Table of contents
33 years old Daniel Marte has only been hacking for 1 year, but has already made great strides. At the 6 month mark he decided to go full-time. He’s mostly active on BugCrowd.
He hit rock bottom when his job was made redundant. This turned out to be a blessing in disguise. He started his IT journey in the helpdesk.
During that time he got his comptia and network+ certs. This is when he saw STOK’s video, which immediately got him interested in bug bounty. He decided to attend DEFCON.
When he’s not behind a computer, he loves going to the beach.
He hasn’t collaborated a lot, but is open to it. He would collaborate with anyone, but looks forward to doing so with Nahamsec and Specters.
When he started his bug bounty journey he didn’t know anything. He had no idea what the difference between a GET and a POST request was. Or how IPv4 or IPv6 worked.
He started off on the wrong foot by jumping directly into it and by blindly using tools without a solid foundation.
Realizing his mistakes he quickly recovered. This time he went for deep knowledge. He started reading the RFC, to get a solid foundation of how HTTP works. He began asking the right questions. How do headers work? What do these cookies mean? And then he would turn to Google for the answers.
He picked up Bash, which allowed him to build one-liners for himself, and became familiar with the CLI.
- Watch others, and copy what they do, and then make it your own. Get familiar with the OWASP top 10 and focus on web security training.
- As a beginner, pick one vulnerability type. Then pull up every single resource that you can find and go through them. While you’re doing this ask yourself questions. What was the authors mindset? What was their approach? Once you become familiar with said vulnerability, start looking at the DoD program, and grind for 8-9 hours.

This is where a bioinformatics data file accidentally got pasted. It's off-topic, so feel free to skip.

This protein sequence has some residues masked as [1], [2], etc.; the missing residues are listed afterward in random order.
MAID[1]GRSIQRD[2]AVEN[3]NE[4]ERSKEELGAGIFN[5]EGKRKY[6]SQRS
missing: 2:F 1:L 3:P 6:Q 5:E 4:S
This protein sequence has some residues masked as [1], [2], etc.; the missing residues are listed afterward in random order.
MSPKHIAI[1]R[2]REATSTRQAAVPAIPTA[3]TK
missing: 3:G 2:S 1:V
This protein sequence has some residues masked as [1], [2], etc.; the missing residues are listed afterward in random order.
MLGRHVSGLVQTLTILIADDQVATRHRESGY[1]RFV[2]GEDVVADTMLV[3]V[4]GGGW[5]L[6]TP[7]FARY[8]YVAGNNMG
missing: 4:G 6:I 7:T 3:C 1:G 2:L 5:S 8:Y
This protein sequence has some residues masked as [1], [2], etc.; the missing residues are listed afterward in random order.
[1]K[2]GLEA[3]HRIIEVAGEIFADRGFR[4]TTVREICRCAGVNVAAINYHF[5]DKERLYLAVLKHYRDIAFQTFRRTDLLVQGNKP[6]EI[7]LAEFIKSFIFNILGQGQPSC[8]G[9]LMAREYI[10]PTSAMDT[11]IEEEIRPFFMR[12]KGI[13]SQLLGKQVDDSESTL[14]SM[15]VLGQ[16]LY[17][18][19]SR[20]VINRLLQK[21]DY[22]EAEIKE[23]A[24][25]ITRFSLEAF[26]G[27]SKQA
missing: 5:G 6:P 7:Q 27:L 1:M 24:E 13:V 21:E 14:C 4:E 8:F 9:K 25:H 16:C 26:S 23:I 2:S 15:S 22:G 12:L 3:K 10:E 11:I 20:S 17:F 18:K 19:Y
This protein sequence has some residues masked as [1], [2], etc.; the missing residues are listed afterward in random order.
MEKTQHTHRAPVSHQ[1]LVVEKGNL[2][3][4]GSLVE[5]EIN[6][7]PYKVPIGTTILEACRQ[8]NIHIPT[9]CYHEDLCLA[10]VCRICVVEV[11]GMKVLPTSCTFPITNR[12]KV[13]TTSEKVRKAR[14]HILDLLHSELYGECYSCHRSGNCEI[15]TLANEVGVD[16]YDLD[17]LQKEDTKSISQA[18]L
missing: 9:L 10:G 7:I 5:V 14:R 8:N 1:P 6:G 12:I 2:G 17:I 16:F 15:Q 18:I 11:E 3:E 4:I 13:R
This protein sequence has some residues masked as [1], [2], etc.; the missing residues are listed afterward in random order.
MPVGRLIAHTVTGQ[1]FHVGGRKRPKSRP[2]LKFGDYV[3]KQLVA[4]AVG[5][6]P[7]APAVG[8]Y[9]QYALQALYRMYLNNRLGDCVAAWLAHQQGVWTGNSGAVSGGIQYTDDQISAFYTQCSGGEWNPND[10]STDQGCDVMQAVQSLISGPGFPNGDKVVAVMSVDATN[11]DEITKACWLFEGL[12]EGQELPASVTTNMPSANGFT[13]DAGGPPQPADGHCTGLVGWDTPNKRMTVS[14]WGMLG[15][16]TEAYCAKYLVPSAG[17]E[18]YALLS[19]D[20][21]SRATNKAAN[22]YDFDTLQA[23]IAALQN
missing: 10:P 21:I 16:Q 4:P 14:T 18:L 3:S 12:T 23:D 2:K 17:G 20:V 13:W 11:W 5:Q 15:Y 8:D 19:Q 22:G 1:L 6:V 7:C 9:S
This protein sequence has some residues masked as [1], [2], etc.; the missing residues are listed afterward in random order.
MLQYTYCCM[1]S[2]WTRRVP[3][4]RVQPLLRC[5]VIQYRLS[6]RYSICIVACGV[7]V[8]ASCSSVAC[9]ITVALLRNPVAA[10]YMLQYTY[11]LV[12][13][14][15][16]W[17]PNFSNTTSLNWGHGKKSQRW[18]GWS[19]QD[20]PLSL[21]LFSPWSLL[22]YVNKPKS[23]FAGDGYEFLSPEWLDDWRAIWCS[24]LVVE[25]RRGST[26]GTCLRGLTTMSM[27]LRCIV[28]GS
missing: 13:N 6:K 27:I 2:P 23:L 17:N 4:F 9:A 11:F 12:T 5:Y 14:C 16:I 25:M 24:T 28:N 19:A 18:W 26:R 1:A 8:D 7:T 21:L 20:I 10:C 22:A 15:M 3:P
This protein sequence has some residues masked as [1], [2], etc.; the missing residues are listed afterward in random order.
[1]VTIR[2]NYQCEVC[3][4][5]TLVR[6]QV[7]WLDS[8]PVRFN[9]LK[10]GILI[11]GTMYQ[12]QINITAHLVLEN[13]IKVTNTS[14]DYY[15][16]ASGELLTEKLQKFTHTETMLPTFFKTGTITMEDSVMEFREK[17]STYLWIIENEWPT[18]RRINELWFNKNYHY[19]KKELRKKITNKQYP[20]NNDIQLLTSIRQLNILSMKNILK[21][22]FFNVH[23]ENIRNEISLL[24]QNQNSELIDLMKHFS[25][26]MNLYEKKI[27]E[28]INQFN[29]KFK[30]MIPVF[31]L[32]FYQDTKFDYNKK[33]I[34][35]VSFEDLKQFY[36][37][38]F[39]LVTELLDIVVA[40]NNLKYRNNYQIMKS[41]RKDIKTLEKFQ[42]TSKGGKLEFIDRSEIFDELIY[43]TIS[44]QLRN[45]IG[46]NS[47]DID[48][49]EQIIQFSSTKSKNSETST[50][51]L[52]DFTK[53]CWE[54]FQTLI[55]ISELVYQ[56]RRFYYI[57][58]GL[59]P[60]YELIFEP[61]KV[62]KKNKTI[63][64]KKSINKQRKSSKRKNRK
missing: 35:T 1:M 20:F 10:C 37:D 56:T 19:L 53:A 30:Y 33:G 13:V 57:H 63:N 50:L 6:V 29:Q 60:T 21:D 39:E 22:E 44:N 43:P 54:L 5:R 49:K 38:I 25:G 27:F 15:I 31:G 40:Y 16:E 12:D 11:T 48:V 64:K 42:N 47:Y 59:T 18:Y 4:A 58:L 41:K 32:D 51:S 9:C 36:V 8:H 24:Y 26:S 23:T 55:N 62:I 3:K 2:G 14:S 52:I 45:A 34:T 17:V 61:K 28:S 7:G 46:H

- When picking a program look at the bounty tables. They have to be financially positives. After that he looks at the scope and the amount of features the app has.
- When feeling burned out he goes into learning mode. He also tries to understand why it’s happening. Always make sure to take long breaks. It’s good to push yourself but don’t overdo it.
- Everyone deals with impostor syndrome. It’s okay to acknowledge that he’s a beginner.
- Certifications aren’t a requirements for bug bounty. That being said the OSCP can be valuable when you’re searching for a job, as it can get you past HR.
Recon means to gather intelligence, it’s helpful when chaining vulnerabilities.
When approaching a single web app he performs the following steps:
- Use it as a user
- Go through sign up process and analyze requests
- Take notes of interesting behavior/findings while analyzing (turns into checklist)
- Go through same process the next day while leveraging known data
- Burp Pro
- Replacing auth tokens
- Changing GET to POST
- Change content type to XML
- Look for error
- Upload scanner
- Burp history
- Compare sessions
He hacks for 8-12 hours a day. His routine consists of:
- Get up 5:00-5:30AM
- cognitive benefits
- Listen to hacking related stuff
- Green juice
- Start hacking
- Game / relax
- Hack some more (4 hours)
- While in game queue go through Burp requests
- Read write-ups
- Perform light fuzzing
- Go to bed at 10:00PM
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